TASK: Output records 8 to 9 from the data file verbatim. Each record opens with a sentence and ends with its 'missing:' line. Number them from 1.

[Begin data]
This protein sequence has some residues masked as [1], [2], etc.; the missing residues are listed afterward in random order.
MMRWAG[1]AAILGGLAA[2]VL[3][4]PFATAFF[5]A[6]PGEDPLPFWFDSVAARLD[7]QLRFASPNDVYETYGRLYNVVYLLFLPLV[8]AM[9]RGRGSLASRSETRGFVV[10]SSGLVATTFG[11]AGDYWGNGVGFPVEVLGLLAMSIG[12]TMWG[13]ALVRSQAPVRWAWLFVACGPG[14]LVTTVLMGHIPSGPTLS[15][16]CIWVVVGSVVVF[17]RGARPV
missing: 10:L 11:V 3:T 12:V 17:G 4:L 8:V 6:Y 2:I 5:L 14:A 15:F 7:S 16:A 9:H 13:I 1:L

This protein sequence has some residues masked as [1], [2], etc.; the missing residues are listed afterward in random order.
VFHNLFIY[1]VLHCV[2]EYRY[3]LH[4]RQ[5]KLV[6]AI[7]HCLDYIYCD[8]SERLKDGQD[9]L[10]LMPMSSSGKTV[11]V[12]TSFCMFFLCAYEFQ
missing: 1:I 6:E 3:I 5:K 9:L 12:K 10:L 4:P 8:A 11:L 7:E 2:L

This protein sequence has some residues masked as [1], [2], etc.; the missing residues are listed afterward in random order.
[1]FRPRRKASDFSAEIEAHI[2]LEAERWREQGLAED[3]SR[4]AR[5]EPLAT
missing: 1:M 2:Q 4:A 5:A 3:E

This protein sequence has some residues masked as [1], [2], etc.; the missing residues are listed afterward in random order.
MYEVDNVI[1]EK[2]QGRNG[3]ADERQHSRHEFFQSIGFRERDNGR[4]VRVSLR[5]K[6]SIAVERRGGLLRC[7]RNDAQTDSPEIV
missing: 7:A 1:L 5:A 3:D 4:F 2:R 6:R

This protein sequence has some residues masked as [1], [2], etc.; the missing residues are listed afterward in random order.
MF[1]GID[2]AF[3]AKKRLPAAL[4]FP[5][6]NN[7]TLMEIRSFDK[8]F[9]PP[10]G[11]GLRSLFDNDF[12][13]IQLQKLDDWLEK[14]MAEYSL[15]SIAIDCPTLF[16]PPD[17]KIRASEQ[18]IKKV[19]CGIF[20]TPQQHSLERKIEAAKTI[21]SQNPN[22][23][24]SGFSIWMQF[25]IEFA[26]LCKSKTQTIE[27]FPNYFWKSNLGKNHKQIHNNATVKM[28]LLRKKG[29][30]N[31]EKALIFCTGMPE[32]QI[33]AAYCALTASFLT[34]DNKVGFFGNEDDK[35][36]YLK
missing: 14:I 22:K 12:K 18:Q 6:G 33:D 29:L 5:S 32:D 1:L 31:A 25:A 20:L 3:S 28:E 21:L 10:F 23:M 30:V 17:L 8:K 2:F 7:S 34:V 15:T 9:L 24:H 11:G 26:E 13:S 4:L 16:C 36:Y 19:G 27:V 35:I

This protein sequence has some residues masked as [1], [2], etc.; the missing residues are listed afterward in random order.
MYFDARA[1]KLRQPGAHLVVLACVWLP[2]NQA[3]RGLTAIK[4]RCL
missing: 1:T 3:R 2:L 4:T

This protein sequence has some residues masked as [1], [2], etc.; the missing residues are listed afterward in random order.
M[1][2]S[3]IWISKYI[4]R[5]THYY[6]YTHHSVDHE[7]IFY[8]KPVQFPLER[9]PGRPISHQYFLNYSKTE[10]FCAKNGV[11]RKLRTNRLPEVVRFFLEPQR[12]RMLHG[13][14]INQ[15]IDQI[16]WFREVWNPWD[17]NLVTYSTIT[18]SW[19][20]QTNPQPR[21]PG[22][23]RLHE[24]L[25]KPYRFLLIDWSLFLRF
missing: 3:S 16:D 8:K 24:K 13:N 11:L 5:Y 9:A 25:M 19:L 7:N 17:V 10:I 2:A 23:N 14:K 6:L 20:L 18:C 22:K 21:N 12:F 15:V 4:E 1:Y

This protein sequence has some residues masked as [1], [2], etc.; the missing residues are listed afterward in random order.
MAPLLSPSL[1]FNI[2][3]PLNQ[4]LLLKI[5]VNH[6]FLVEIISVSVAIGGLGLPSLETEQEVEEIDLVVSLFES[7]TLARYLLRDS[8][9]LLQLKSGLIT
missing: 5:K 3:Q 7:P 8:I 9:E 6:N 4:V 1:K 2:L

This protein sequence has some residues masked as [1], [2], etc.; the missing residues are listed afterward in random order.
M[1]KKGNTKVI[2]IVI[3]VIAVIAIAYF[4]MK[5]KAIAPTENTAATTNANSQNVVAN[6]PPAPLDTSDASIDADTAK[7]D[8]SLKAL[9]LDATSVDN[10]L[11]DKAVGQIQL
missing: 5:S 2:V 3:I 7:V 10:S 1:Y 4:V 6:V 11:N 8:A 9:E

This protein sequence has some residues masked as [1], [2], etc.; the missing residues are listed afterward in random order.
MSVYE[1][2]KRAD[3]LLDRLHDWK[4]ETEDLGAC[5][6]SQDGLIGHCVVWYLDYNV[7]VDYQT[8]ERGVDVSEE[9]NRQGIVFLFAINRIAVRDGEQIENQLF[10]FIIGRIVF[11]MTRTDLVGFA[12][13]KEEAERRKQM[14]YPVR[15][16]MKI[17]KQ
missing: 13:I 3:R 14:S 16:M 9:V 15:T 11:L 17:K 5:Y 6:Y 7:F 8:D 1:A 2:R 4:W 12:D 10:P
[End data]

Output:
This protein sequence has some residues masked as [1], [2], etc.; the missing residues are listed afterward in random order.
MAPLLSPSL[1]FNI[2][3]PLNQ[4]LLLKI[5]VNH[6]FLVEIISVSVAIGGLGLPSLETEQEVEEIDLVVSLFES[7]TLARYLLRDS[8][9]LLQLKSGLIT
missing: 5:K 3:Q 7:P 8:I 9:E 6:N 4:V 1:K 2:L

This protein sequence has some residues masked as [1], [2], etc.; the missing residues are listed afterward in random order.
M[1]KKGNTKVI[2]IVI[3]VIAVIAIAYF[4]MK[5]KAIAPTENTAATTNANSQNVVAN[6]PPAPLDTSDASIDADTAK[7]D[8]SLKAL[9]LDATSVDN[10]L[11]DKAVGQIQL
missing: 5:S 2:V 3:I 7:V 10:S 1:Y 4:V 6:V 11:N 8:A 9:E